Among the comedies and clowns, the magic shows and musicals, the 31st Winnipeg Fringe Theatre Festival also has some serious fare to offer.
Our CBC review crew checked out some dramas during the festival’s first two days. Here are their reviews.
VarieTEASE: Room 100 at the Chelsea Hotel
Fringers favouring the dark should take in VarieTEASE: Room 100 at the Chelsea Hotel.
Dancing their way to the desolate conclusion of the tortured, desperate romance of Sex Pistol Sid Vicious and Nancy Spungen, leads Blue Star and Jack Kreeger positively squirm. Aided by energetic and demanding symbolic representations of Sid and Nancy’s destructive inner selves, the company packs one of the world’s enduring personal catastrophes into some sharp and evocative ensemble work.
The grief dance following Nancy’s death is enough to make one want the grief to last a little longer. At times the show felt a little torn between the literal and the figurative. Having the dancers acting out and mouthing lyrics from the musical pieces doesn’t always mesh smoothly with the ethereal sense one gets from the dance itself.
Well worth attending in any case.
— Reviewed by John Sadoway
For me, the ultimate Hamlet litmus test is whether I can emotionally engage with the frenzied bloodbath finale. Although Knavish Hedgehog’s production, directed by Arne MacPherson, didn’t achieve this final synthesis, the effort is well worth observing.
Miranda Baran’s Hamlet is at her best as she finds fresh expression for well-worn phrases. Her delivery jolted my understanding of familiar exchanges. Keep an ear open for “words, words, words,” and you’ll see what I mean.
One of the great pleasures of this production is the large cast. The uncommon range, for a Fringe show, in ages and experience, allows for moments that perfectly balance the energy and rhythm of the play, as when Bill Kerr’s delightfully tedious Polonius doles out his fatherly wisdom to the exuberant Laertes, eager to begin his travels.
And thank you for the puppets. As they appeared, I heard myself internally exclaim, “Puppets!” You anticipated needs unknown. Well done.
— Reviewed by Michelle Palansky
Hamlet (the rest is silence)
Local stage veteran Kevin Klassen cleverly deconstructs and reassembles Hamlet in this intensely compelling take on Shakespeare’s great tragedy.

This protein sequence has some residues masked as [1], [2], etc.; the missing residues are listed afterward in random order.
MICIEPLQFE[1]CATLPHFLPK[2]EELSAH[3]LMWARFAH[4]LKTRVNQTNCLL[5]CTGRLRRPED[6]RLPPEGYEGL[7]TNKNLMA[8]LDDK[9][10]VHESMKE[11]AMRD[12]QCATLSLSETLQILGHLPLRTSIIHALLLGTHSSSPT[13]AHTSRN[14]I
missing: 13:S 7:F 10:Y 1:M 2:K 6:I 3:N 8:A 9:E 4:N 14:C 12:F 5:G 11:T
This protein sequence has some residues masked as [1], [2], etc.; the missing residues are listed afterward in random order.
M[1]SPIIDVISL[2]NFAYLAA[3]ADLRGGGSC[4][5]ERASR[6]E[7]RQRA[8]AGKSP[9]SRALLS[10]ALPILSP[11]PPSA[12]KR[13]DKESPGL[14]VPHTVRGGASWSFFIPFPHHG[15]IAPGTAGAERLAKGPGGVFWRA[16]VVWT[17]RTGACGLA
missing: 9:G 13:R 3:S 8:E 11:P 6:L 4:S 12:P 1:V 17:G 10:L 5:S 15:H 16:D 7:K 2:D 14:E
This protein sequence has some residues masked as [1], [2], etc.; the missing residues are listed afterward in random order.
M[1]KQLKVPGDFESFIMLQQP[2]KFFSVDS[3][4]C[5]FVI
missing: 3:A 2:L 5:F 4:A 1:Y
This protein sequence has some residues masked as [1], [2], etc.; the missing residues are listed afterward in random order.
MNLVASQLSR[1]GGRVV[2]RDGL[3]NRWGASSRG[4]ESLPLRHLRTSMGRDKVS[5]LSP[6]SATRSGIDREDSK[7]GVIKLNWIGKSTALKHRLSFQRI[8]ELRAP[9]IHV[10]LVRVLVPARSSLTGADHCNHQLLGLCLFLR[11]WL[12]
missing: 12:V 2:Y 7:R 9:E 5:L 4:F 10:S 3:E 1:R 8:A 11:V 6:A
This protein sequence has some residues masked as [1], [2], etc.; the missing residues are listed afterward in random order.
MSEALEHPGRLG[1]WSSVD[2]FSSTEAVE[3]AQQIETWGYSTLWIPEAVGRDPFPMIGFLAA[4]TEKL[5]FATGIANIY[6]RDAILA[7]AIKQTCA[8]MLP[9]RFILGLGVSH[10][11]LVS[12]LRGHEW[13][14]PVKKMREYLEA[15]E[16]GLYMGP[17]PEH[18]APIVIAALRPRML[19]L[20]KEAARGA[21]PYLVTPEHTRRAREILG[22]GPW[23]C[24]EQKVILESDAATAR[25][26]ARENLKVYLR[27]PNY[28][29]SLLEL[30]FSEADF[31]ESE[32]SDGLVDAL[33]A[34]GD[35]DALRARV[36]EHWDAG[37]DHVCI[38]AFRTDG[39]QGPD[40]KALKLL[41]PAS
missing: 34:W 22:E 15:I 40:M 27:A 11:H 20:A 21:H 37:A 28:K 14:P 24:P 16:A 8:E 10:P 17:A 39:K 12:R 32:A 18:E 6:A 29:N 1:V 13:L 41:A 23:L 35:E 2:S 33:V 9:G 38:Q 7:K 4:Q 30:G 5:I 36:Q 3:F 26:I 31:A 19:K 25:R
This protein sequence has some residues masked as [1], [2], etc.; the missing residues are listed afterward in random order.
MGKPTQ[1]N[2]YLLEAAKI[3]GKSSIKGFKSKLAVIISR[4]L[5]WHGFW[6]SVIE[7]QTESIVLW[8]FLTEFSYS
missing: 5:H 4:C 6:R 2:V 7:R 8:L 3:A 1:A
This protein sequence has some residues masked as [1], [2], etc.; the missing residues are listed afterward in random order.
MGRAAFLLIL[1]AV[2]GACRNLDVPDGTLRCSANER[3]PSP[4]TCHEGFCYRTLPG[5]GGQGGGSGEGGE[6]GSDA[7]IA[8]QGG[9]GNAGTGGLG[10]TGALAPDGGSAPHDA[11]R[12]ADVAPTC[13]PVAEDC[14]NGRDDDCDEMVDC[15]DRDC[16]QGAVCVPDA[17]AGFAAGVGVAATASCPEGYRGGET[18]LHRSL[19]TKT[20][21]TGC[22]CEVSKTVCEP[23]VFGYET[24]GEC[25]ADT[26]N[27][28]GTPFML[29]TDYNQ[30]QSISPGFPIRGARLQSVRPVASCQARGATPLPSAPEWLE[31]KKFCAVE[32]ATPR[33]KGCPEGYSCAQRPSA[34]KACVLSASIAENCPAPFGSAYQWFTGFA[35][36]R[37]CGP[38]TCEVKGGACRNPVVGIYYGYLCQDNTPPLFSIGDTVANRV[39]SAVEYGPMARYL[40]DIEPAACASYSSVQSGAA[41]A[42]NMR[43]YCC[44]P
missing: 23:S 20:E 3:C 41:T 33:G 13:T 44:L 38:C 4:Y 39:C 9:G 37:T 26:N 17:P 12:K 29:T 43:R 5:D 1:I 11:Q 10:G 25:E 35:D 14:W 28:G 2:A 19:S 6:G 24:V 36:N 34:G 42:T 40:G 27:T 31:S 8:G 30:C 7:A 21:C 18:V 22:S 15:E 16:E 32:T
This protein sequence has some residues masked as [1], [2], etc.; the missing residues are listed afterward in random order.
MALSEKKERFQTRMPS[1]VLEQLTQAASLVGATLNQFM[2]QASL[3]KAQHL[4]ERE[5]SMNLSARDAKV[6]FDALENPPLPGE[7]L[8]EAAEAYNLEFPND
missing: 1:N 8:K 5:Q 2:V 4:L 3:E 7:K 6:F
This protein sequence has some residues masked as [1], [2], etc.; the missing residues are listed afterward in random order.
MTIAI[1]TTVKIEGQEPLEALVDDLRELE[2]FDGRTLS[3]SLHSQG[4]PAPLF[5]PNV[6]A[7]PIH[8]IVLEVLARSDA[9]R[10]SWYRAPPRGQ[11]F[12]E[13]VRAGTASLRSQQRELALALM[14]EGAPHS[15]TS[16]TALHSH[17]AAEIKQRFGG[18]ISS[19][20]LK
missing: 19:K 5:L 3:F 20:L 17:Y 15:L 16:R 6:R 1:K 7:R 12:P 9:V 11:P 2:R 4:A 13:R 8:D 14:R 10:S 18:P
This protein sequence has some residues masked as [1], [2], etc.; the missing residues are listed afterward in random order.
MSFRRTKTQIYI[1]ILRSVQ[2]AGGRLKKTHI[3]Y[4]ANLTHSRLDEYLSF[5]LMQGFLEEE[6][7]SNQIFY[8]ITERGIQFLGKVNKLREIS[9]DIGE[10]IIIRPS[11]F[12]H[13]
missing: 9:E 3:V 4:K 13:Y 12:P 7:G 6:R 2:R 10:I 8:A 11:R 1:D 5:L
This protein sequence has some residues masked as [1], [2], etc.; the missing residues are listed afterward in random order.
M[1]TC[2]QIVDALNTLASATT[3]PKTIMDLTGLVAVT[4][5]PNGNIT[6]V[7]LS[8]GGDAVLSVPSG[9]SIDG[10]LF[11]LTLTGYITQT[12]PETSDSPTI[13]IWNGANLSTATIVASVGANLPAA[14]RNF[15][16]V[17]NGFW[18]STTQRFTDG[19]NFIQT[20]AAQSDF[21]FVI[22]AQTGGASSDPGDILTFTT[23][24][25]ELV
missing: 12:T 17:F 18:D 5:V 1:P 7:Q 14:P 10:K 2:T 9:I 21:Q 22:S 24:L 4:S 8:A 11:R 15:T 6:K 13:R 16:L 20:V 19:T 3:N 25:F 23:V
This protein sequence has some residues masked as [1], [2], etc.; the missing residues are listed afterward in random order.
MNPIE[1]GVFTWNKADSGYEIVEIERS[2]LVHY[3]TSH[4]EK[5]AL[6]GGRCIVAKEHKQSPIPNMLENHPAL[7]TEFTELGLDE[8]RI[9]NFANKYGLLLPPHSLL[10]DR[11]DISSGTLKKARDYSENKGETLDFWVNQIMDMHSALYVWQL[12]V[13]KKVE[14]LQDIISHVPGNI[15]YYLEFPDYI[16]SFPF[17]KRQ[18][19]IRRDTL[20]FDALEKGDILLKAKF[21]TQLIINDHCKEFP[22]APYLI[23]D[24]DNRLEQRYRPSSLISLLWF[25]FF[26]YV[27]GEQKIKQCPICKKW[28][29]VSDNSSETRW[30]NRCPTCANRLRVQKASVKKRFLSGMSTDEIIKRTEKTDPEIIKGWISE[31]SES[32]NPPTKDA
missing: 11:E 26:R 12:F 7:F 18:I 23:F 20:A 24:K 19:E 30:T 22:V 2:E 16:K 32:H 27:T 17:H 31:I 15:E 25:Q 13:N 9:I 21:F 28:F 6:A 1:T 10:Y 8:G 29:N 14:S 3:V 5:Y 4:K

Turning it into a monologue memory play, Klassen reinvents Hamlet by rearranging the familiar play — beginning with the prince’s death and backtracking through the story of how he got there.
It’s a moody piece, with Klassen illuminated mainly by the hazy, ghostly projections of designer Jaymez in the intimate confines of Dalnavert Museum’s dining room.
Klassen’s performance is sensitive and subtle, giving this Hamlet a sad wistfulness.
The approach here means it does sometimes feel disjointed — as memory so often will — and it feels like it relies on at least a passing familiarity with Shakespeare’s original, without which you might find yourself a bit lost. Still, for a fresh, smart and satisfying take on the Bard, this play’s the thing.
— Reviewed by Joff Schmidt
The Elephant Song
“Giving you a straight answer does not fall within my mandate of lunacy,” says psychiatric patient Michael to Dr. Greenberg in this twisty thriller. This serves as an appropriate enough description of life in general these days, but here becomes a barrier through which Dr. Greenberg must break to determine the whereabouts of Michael’s therapist, and whether Michael had anything to do with his disappearance.
I recommend this show more for the performances than the script, however. The performances by locals Ray Strachan and Paul Duncan add layers of tension and doubt to a story that already has us wondering what’s real and who we can trust.
If you love Primal Fear and Silence of the Lambs, and if something a little scarier and more tragic is part of your mandate for the Fringe this year, you can’t go wrong with The Elephant Song.
— Reviewed by Kelly Stifora
Published at Fri, 20 Jul 2018 12:00:00 -0400